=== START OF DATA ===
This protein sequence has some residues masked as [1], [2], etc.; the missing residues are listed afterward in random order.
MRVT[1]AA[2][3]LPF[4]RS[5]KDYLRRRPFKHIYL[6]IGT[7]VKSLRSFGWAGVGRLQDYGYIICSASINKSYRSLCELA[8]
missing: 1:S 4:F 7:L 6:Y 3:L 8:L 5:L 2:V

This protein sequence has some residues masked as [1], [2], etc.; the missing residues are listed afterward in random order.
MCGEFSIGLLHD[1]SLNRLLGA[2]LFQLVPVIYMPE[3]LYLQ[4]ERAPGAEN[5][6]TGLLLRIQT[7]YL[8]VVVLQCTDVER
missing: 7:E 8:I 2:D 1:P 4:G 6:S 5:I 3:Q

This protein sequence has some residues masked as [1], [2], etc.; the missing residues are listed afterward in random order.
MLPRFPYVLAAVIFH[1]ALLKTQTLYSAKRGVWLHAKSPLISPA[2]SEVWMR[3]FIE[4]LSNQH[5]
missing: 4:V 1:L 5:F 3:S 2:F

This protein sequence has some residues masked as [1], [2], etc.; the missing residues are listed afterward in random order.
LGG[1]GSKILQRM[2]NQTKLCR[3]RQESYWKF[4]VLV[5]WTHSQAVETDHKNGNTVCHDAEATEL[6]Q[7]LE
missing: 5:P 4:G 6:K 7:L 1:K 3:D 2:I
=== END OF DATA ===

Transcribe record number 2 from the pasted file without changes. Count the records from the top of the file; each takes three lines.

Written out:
This protein sequence has some residues masked as [1], [2], etc.; the missing residues are listed afterward in random order.
MCGEFSIGLLHD[1]SLNRLLGA[2]LFQLVPVIYMPE[3]LYLQ[4]ERAPGAEN[5][6]TGLLLRIQT[7]YL[8]VVVLQCTDVER
missing: 7:E 8:I 2:D 1:P 4:G 6:S 5:I 3:Q